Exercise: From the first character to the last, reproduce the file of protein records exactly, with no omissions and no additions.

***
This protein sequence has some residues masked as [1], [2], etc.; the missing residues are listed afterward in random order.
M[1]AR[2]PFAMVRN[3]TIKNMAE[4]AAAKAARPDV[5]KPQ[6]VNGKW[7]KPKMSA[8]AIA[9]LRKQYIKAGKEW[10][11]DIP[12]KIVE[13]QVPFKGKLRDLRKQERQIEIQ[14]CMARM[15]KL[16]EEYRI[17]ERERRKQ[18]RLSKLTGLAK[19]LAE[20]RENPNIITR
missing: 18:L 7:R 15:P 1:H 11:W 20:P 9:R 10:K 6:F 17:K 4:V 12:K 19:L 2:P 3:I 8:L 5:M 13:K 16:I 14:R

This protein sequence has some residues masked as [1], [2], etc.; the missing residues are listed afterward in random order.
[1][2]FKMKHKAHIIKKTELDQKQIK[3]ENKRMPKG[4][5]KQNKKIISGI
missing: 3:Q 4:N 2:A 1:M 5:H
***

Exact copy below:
This protein sequence has some residues masked as [1], [2], etc.; the missing residues are listed afterward in random order.
M[1]AR[2]PFAMVRN[3]TIKNMAE[4]AAAKAARPDV[5]KPQ[6]VNGKW[7]KPKMSA[8]AIA[9]LRKQYIKAGKEW[10][11]DIP[12]KIVE[13]QVPFKGKLRDLRKQERQIEIQ[14]CMARM[15]KL[16]EEYRI[17]ERERRKQ[18]RLSKLTGLAK[19]LAE[20]RENPNIITR
missing: 18:L 7:R 15:P 1:H 11:W 20:P 9:R 10:K 6:F 17:K 4:V 12:K 19:L 2:P 3:I 8:L 5:M 13:K 16:I 14:R

This protein sequence has some residues masked as [1], [2], etc.; the missing residues are listed afterward in random order.
[1][2]FKMKHKAHIIKKTELDQKQIK[3]ENKRMPKG[4][5]KQNKKIISGI
missing: 3:Q 4:N 2:A 1:M 5:H